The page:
How is your HRM systems integration strategy working?
According to Sierra-Cedar's 2018-2019 HR Systems Survey (21st annual edition), 51% of organizations approach HR systems integrations on a case-by-case basis or not at all. Yet, the survey analysis concluded that organizations with an enterprise integration strategy (EIS) had a positive correlation with improved outcomes for HR and business goals. Indeed, Sierra-Cedar quantified this, stating in its report that "organizations with an EIS had 12% higher overall Outcome ratings, and those with such strategies are a key differentiator for our Top Performing organizations."
If your organization doesn't have an integration strategy or hasn't reviewed it in some time, it's time to put one together. Your company isn't getting full value from its separate applications without smart, outcome-driven data integrations with other relevant systems.
Moving from tactical to strategic advantage
Despite most organizations not working with an integration strategy, they are integrating individual apps into HR systems. For example, integrating time and attendance systems with payroll is a common and valuable integration. Such an integration improves accuracy and compliance, while reducing admin overhead – all worthwhile, ROI-oriented goals. They're also tactical goals focused on improved existing workflows.
Once your organization has improved existing business processes through automation, it's time to start thinking strategically about your system and data integrations. Where are your opportunities to share data across HRM systems and other applications in ways that generate strategic advantages?
More accurate workforce planning and forecasting – from the short through long-term
Accurate workforce planning forecasting requires data from a wide variety of sources. Schedule adherence data from time and attendance systems, operational and production data from business lines, and labor cost tracking data from payroll systems are minimum requirements for short-term scheduling. Combined, this data helps managers and WFM systems build work schedules that will meet customer demand without overstaffing, paying excessive overtime, or risk over-scheduling individual workers.
However, strategic human capital requirement forecasting looks farther into the future than upcoming shift schedules. Succession and anticipated growth planning also require skills analysis and performance review data, business strategy information (such as product development and release schedules or shifts in sales strategy), and retention and recruitment data.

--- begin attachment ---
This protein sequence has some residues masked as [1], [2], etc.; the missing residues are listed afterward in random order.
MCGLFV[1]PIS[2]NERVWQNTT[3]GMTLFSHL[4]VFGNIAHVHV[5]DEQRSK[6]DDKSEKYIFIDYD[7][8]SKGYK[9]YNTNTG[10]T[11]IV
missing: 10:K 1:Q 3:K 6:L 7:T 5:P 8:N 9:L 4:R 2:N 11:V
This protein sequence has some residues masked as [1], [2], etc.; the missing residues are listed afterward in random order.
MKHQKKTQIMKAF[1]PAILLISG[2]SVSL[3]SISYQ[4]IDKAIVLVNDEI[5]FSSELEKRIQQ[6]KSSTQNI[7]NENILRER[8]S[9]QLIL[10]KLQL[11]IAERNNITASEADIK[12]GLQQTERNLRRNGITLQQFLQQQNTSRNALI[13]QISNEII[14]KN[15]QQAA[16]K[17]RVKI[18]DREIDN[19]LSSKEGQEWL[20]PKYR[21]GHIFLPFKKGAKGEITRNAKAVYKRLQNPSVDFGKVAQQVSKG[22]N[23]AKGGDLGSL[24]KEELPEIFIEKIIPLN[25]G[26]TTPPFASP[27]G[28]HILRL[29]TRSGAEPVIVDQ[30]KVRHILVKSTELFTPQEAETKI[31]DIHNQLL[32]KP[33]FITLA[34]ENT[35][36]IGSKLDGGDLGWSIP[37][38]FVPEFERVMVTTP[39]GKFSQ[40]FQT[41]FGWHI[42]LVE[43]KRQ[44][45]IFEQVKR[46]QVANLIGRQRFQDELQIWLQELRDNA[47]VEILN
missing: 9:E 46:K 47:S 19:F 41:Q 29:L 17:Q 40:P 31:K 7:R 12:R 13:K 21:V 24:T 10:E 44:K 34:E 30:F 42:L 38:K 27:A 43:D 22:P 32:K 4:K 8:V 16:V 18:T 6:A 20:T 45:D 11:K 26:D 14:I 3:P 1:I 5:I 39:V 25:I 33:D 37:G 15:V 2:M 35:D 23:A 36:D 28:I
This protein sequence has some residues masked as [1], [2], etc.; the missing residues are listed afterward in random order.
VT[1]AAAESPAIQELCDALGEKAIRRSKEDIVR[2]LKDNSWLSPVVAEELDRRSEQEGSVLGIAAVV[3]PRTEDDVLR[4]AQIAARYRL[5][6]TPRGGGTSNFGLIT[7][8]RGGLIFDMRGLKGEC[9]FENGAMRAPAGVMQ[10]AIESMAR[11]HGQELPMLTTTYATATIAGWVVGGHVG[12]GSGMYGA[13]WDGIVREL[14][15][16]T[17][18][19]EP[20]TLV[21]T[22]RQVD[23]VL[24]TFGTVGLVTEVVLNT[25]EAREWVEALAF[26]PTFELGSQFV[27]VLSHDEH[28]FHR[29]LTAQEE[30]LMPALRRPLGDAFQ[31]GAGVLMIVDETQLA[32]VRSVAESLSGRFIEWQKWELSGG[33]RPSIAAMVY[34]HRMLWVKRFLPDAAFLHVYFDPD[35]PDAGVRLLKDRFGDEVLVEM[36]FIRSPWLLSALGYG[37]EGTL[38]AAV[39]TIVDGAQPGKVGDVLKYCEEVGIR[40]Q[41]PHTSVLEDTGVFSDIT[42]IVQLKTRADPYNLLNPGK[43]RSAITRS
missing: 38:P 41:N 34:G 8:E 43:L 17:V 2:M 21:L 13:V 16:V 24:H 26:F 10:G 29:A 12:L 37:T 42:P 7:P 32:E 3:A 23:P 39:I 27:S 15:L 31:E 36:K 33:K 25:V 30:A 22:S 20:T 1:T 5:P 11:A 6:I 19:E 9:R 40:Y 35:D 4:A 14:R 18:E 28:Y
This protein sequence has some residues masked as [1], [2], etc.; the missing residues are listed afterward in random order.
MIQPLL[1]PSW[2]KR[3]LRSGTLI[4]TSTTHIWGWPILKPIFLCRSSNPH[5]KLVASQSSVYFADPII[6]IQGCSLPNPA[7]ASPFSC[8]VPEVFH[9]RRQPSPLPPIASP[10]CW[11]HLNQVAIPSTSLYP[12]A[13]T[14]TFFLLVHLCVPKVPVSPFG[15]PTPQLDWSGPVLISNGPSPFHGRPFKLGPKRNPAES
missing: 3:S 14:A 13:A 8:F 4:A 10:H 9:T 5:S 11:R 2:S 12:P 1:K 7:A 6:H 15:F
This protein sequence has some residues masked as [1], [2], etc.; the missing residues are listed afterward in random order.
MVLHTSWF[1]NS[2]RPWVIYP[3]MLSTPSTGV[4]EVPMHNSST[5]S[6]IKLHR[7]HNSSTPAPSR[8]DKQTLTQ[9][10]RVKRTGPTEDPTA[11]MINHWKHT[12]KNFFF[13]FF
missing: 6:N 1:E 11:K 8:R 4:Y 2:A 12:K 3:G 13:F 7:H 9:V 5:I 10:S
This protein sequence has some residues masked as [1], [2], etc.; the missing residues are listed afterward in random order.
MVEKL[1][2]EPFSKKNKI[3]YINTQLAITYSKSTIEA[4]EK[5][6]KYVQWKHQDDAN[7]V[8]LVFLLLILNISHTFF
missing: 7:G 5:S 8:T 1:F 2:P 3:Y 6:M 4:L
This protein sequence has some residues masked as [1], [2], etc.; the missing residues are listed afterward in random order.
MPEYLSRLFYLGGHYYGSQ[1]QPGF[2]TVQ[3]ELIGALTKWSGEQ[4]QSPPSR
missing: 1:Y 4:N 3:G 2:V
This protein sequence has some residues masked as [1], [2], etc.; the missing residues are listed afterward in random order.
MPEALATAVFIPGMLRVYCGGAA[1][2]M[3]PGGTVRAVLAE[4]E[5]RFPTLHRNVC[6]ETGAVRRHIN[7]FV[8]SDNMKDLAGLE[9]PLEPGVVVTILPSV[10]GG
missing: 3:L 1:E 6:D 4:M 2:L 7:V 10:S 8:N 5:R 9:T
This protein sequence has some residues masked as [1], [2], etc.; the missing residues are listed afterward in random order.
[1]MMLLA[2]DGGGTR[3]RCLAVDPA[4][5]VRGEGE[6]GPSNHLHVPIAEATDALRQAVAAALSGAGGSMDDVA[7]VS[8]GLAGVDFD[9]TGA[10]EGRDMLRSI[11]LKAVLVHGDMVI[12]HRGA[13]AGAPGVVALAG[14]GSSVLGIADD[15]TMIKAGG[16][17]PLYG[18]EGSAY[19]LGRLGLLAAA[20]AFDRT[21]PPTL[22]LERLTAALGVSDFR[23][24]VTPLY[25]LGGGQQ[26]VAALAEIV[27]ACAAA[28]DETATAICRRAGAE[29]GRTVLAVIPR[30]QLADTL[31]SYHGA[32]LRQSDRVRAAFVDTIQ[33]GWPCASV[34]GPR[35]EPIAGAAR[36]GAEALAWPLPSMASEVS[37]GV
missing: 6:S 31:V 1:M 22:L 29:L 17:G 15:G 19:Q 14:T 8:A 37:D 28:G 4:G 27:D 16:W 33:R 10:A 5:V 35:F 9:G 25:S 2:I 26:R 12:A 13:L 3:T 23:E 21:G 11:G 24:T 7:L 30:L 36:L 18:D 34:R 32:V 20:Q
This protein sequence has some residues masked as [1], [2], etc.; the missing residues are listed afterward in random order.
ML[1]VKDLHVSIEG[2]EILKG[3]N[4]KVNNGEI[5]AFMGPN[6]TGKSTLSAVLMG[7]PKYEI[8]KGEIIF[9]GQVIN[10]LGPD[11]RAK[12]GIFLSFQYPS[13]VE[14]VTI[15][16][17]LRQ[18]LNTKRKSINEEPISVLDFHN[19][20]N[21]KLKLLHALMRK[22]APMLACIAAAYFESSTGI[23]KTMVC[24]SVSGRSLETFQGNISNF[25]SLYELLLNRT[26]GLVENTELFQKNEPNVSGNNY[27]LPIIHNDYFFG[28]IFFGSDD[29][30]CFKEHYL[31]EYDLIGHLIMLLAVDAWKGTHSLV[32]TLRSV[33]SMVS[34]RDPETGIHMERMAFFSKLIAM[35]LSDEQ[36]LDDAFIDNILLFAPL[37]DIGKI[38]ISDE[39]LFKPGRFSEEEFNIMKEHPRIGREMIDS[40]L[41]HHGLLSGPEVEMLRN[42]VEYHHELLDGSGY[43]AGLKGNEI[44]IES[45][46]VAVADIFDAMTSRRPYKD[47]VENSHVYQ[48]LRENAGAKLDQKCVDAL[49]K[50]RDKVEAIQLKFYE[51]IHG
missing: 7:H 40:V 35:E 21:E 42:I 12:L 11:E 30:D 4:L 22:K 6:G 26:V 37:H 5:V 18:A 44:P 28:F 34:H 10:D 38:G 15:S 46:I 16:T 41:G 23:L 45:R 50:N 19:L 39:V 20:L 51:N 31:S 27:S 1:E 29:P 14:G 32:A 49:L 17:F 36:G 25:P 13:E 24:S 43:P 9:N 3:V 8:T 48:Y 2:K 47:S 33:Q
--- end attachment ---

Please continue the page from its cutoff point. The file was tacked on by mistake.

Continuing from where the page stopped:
These data integrations can form the foundation of new workflows that automatically
- identify in-house talent that meets requirements of a new job posting to shorten recruiting cycle and improve employee retention
- generate new skills priority list based on shifting business strategies or operational needs to assist recruitment and line managers find and train existing or new workers in skill that will be needed in the near future
- analyze changes in schedule adherence by location, department or manager so absenteeism can be pro-actively managed and its costs minimized
Understanding how HR money is spent and quantifying its ROI
Integrations across HR and finance apps combine recruitment, talent management, compensation, benefits, and payroll into a single data set. This data set can be used to run nuanced reporting and analyses on a variety of personnel and financial issues. For example, research on internal data can provide insight on:
- recruitment costs relative to return, especially with detailed analysis of the varying characteristics of recruitment, hiring and management lifecycle for employees who leave quickly (voluntarily or involuntarily) and those that remain and grow with the company
- benefits utilization to identify under- and over-utilized benefits to help HR and finance design and negotiate benefits packages that are most attractive to employees and cost-efficient for the company
- compensation across cost centers and compare them to head count and productivity to correlate value contributed to company with its costs and identify opportunities to reduce admin costs
Strategic integrations aren't just about creating new ways to manage, operate, and grow an organization. It's also about providing more insightful information for making decisions where and how to drive business value in the organization.
Strategic HRM system integrations raises HR's profile
When you shift your HR integration approach to strategic from tactical, you're also shifting HR's role in the organization. The growth in HR technology is giving rise to new expectations of HR departments. Taking the lead on insisting your organization develop a comprehensive integration strategy assures that HR will have a seat at the table when these critical decisions are made.